Mamedyarov & Grischuk take final Candidates spots; By Colin McGourty; Chess24
Shakhriyar Mamedyarov and Alexander Grischuk have qualified for the 2018 Candidates Tournament after their rivals failed in their missions at the Palma de Mallorca Grand Prix. Both Maxime Vachier-Lagrave and Teimour Radjabov could ultimately have qualified with last-round wins, but Maxime went down in flames to Dmitry Jakovenko while Teimour inexplicably offered a draw in a playable position against Richard Rapport. Mamedyarov and Grischuk therefore join Aronian, Caruana, So, Kramnik, Ding Liren and Karjakin as contenders to be Magnus Carlsen’s next challenger.
Tari & Abdumalik 2017 World Junior Champions; By Colin McGourty; Chess24
18-year-old Aryan Tari has won the 2017 World Junior Championship in Tarvisio, Italy so that we now have two Norwegian World Champions. He held his nerve in a tense last-round clash with top seed Jorden van Foreest, while 12-year-old Praggnanandhaa couldn’t get anything with Black against Rasmus Svane and had to settle for fourth place despite a brilliant tournament. Manuel Petrosyan and Aravindh sneaked into the medal places after slow starts. 17-year-old Zhansaya Abdumalik took the girls title by a full point,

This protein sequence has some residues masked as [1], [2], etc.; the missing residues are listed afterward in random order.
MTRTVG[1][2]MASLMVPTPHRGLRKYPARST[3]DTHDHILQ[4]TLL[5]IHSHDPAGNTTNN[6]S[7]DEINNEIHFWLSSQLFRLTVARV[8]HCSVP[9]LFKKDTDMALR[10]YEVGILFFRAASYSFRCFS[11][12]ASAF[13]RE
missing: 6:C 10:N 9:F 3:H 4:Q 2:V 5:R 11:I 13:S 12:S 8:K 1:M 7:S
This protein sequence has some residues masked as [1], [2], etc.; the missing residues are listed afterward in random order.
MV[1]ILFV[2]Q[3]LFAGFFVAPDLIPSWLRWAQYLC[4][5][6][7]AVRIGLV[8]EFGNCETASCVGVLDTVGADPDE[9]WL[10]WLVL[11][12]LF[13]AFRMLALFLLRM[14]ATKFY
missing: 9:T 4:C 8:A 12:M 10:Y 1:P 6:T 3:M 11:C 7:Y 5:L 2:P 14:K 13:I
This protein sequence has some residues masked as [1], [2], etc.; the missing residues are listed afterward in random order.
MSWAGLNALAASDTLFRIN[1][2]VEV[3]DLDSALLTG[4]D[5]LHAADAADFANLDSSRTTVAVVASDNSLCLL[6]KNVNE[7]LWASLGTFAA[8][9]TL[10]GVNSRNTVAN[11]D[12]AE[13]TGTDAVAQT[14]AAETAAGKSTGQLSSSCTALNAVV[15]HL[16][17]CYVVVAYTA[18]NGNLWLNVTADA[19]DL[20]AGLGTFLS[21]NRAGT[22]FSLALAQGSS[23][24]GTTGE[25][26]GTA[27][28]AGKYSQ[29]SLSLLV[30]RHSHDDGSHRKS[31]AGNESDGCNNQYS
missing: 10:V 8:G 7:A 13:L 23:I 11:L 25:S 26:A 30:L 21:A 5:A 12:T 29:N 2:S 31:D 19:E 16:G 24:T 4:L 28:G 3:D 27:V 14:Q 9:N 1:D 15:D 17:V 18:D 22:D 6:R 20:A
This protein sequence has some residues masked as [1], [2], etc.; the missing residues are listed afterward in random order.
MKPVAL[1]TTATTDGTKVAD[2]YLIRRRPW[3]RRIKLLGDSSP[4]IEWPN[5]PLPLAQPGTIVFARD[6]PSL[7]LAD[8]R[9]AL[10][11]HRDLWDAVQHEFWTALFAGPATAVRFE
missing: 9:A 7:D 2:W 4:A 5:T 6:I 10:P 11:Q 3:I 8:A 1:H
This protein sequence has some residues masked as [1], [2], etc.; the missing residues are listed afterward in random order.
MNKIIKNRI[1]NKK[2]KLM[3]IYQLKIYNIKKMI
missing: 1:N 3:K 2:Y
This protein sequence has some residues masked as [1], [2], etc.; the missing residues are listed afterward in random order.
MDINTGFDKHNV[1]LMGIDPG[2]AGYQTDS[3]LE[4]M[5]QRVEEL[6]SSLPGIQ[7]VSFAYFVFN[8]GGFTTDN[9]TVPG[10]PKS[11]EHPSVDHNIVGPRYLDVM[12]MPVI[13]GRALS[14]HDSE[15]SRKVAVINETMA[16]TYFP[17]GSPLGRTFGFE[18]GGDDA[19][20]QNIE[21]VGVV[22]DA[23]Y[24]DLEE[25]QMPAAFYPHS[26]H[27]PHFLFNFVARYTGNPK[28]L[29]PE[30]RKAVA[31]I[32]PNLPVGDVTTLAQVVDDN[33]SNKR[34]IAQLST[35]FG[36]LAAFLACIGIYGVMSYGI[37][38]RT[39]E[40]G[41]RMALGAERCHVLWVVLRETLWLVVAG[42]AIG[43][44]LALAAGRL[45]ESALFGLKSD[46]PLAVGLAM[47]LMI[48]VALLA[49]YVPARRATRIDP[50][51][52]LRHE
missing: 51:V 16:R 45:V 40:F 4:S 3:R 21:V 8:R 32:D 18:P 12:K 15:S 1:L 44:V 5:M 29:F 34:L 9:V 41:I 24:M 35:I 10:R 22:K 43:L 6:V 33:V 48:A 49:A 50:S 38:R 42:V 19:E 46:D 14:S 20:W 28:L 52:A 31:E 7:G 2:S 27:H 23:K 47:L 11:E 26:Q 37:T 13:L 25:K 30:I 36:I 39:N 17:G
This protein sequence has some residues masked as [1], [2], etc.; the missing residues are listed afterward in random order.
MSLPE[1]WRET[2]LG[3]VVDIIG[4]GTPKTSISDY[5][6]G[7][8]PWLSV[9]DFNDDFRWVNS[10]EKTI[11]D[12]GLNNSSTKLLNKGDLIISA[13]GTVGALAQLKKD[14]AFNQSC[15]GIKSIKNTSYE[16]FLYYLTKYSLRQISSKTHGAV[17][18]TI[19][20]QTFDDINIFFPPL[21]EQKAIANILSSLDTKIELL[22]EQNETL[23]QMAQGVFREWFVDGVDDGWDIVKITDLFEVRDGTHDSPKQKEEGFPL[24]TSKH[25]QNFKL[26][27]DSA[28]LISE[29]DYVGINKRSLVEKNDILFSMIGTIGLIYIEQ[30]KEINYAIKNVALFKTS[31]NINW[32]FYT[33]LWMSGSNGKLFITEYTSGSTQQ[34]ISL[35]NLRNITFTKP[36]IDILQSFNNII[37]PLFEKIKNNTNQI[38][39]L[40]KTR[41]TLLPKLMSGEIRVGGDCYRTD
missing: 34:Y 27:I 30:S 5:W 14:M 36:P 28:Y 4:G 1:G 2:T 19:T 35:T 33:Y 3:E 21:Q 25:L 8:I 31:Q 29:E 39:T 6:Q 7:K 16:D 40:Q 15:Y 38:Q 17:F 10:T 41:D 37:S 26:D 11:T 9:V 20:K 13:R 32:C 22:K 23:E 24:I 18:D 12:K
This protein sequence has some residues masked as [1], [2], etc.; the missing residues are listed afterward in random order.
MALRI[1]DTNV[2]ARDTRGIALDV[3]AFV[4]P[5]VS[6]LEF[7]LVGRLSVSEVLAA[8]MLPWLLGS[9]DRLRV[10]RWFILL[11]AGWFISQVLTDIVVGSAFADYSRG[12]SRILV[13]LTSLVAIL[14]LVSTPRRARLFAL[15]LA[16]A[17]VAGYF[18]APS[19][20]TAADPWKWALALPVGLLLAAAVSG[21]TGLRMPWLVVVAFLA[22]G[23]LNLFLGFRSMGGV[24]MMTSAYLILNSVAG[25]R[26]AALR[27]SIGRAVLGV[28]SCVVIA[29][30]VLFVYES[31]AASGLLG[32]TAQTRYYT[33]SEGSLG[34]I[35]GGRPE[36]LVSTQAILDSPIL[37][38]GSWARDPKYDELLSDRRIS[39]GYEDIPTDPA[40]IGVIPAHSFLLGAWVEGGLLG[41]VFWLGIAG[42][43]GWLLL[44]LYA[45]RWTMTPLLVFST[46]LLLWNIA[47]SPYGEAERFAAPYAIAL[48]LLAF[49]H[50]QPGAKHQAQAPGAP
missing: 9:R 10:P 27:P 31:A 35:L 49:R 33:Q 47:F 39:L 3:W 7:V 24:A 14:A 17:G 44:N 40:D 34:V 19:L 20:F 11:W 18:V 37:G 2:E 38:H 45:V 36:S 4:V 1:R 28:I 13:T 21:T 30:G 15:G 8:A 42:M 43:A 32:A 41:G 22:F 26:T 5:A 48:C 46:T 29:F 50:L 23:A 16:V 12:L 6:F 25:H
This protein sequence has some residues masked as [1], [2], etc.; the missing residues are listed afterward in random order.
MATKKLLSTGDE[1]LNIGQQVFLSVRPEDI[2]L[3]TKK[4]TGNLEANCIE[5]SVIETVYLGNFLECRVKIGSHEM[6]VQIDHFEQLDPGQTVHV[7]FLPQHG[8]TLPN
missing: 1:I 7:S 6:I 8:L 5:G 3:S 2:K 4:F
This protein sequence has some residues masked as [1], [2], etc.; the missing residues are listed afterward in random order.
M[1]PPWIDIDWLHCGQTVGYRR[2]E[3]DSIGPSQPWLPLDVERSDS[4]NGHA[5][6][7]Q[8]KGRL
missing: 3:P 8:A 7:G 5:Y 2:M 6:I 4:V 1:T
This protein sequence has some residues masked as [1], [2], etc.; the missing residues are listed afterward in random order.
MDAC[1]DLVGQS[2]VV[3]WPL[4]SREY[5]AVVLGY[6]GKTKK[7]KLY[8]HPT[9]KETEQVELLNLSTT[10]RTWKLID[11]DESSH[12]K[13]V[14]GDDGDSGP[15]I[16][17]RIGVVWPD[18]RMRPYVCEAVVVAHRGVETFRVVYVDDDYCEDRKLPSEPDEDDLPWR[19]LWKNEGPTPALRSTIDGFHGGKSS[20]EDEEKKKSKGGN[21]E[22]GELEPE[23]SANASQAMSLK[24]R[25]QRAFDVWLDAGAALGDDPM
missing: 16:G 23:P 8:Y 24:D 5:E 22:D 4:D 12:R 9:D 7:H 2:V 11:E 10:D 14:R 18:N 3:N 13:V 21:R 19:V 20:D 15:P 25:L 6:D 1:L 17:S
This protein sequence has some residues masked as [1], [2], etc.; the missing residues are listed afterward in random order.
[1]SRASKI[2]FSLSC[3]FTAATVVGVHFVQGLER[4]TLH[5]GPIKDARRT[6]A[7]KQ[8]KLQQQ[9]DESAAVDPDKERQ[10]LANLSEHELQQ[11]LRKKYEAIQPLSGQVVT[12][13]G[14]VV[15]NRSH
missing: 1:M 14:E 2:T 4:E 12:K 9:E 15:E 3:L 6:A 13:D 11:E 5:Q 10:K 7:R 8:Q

TCEC: Superfinal Houdini vs Komodo; By Stephan Oliver Platz; ChessBase
Over the years the "Thoresen Chess Engines Competition" (TCEC) has become the unofficial Computer World Championship and the very best programs start in this tournament. After two qualifiers, season 10 now finishes with the superfinal in which Komodo faces Houdini. They play 100 games against each other, and the games are shared live on PlayChess. As a bonus, we bring you a brief modern history of computer chess.
Stockfish Wins Chess.com Computer Championship; By "Pete;" Chess.com
The powerful, open-source chess engine Stockfish narrowly beat out two strong commercial engines to win the first Chess.com Computer Chess Championship this week. Stockfish placed clear first in the 10-engine round robin to reach the superfinal, and then edged the second-place Houdini in the rapid, blitz, and bullet finals to win the championship, which was shown on Chess.com's live server Nov. 13 through 16.
Carlsen & Ding Liren in Champions Showdown; By Colin McGourty; Chess24
World Champion Magnus Carlsen will play 30 rapid and blitz games against Chinese no. 1 Ding Liren in a 4-day match in St. Louis as part of the Champions Showdown. The prize fund is $100,000 with $60,000 for the winner, but that’s just one of four matches, as Hikaru Nakamura takes on Veselin Topalov, Fabiano Caruana plays Alexander Grischuk and Wesley So faces Leinier Dominguez.